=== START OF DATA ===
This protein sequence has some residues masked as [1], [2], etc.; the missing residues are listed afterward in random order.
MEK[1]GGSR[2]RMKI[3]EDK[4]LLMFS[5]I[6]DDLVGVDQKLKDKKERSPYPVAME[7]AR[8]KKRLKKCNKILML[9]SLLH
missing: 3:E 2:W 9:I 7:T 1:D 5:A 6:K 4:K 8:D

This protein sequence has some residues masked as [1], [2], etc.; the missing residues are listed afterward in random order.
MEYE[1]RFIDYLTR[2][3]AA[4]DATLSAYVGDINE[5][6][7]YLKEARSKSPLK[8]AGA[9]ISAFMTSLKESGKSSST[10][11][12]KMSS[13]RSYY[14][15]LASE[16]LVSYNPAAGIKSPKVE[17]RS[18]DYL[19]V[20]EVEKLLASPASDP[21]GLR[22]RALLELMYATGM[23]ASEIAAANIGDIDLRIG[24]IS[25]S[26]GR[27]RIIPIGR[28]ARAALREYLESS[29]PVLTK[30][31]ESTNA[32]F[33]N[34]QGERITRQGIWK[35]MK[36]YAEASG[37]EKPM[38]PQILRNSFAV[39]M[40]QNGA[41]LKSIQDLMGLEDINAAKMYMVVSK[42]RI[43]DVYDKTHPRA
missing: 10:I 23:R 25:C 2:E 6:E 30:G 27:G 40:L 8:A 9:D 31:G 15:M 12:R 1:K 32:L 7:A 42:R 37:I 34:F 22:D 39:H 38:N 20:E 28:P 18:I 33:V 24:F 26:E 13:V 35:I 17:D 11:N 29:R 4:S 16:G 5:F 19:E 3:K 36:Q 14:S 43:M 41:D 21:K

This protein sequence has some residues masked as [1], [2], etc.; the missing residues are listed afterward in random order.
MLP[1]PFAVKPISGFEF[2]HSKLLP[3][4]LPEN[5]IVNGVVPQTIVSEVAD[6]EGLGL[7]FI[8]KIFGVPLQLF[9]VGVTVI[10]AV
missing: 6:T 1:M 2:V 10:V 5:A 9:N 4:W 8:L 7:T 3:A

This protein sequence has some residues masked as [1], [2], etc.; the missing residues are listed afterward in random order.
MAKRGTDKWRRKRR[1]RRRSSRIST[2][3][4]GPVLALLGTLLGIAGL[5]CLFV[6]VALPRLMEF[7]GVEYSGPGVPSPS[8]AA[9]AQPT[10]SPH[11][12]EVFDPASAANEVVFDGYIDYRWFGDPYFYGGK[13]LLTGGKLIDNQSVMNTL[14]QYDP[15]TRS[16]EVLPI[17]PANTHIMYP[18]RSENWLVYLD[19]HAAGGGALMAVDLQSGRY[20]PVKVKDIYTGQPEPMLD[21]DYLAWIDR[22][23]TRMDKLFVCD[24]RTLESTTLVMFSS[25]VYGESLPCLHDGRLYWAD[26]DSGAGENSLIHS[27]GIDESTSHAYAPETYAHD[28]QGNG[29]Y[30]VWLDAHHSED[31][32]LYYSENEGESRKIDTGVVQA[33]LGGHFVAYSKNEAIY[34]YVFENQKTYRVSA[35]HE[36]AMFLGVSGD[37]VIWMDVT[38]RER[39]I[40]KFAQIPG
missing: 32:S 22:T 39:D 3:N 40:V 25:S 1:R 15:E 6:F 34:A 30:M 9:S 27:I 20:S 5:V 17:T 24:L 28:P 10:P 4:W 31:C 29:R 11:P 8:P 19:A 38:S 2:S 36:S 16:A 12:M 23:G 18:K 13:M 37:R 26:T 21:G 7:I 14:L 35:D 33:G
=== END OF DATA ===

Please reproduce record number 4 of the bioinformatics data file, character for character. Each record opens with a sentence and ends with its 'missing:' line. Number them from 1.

This protein sequence has some residues masked as [1], [2], etc.; the missing residues are listed afterward in random order.
MAKRGTDKWRRKRR[1]RRRSSRIST[2][3][4]GPVLALLGTLLGIAGL[5]CLFV[6]VALPRLMEF[7]GVEYSGPGVPSPS[8]AA[9]AQPT[10]SPH[11][12]EVFDPASAANEVVFDGYIDYRWFGDPYFYGGK[13]LLTGGKLIDNQSVMNTL[14]QYDP[15]TRS[16]EVLPI[17]PANTHIMYP[18]RSENWLVYLD[19]HAAGGGALMAVDLQSGRY[20]PVKVKDIYTGQPEPMLD[21]DYLAWIDR[22][23]TRMDKLFVCD[24]RTLESTTLVMFSS[25]VYGESLPCLHDGRLYWAD[26]DSGAGENSLIHS[27]GIDESTSHAYAPETYAHD[28]QGNG[29]Y[30]VWLDAHHSED[31][32]LYYSENEGESRKIDTGVVQA[33]LGGHFVAYSKNEAIY[34]YVFENQKTYRVSA[35]HE[36]AMFLGVSGD[37]VIWMDVT[38]RER[39]I[40]KFAQIPG
missing: 32:S 22:T 39:D 3:N 40:V 25:S 1:R 15:E 6:F 34:A 30:M 9:S 27:I 20:S 5:V 17:T 24:L 28:P 10:P 4:W 31:C 29:R 11:P 8:P 19:A 38:S 2:S 36:S 16:A 12:M 23:G 18:K 13:M 37:R 26:T 21:G 7:I 14:L 35:D 33:G